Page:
The street narrowed and it became an uneven dirt road. I guessed possibly not much had changed since that first trip Cornejo had done with Diego to find out his age.
We turned right. A man was walking down the middle of the narrow road to avoid the mountains of rubble that had piled up on the pavement. Without stopping and having barely wound down his window, the taxi driver asked with an apologetic tone for Diego’s house. “Over there, 200 metres away.” He stopped the car outside Maradona’s first home, but kept the engine running.
All the plants were overgrown. It was halfway through the afternoon. Towards the back, you could make out a shabby bungalow that had a shadow cast over it. A man in a white vest swiftly got off his rocking chair. “What are you looking for?” “Nothing, sir. My friend here just wanted to see…” responded the taxi driver while putting the car in gear and driving off at speed. On the left I saw a dirt pitch with a single goal.
There is not one sign en route to that spot that signals the history of the area and its most famous inhabitant. And there is absolutely no intention to turn it into a tourist attraction. Nobody likes to showcase its miseries.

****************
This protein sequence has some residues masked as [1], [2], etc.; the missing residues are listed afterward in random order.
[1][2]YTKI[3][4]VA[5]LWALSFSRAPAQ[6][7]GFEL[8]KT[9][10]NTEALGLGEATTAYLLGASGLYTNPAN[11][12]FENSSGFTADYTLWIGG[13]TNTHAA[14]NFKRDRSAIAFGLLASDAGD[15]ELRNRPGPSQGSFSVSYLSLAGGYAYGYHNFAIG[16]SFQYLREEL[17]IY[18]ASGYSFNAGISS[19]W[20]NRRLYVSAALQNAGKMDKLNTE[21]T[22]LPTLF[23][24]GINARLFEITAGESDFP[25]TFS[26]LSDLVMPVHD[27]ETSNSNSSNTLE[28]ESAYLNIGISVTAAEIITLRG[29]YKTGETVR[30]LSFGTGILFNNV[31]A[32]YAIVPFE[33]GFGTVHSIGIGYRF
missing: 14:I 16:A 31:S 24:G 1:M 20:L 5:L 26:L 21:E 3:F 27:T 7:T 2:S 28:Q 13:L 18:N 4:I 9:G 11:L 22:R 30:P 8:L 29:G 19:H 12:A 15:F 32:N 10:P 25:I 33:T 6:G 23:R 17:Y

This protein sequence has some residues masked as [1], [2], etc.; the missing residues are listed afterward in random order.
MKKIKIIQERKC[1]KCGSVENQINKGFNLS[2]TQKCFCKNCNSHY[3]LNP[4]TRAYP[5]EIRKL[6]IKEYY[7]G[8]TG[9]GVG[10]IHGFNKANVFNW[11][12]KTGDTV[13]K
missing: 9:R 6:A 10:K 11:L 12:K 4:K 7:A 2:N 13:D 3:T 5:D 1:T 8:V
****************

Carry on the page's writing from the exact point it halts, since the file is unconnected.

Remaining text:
In reality this was Diego’s home; Maradona, the man the boy grew into, never lived there 60 years ago.
In fact, it is difficult to find what is left of that kid these days. Now manager of Argentine Primera Division side Gimansia de la Plata, he has never been able to abandon the big stage.
His life after he retired as a footballer is complex to say the least – it is common knowledge that he has at least 11 children, and his relationship with his former wife, Claudia Villafane, ended up in court, as happened with his agent and close friend Guillermo Coppola.
He has managed a few clubs (he is adored in Sinaloa, the Mexican team he led between 2018 and 2019) after failing to impress in charge of his nation from 2008 to 2010. But he has never come close to reaching the same heights as a manager that he did as a player.
He says he stopped consuming cocaine three years ago but the medication he takes leaves him in a state of sedation. That, his excessive weight from liking the high life, and the numerous operations from having played at a time when football artists were neither respected nor protected, explain his physical difficulties.
Maradona, who admits he feels no remorse for his actions, always understood that life had to be lived to the full. That is why, now at 60, with an accumulation of experiences of someone much older, he can consider himself lucky to be alive. And he will celebrate daily that he is.
Guillem Balague will be writing a regular column throughout the season and also appearing every Thursday on BBC Radio 5 Live’s Football Daily podcast, when the focus will be on European football.
You can download the latest Football Daily podcast here.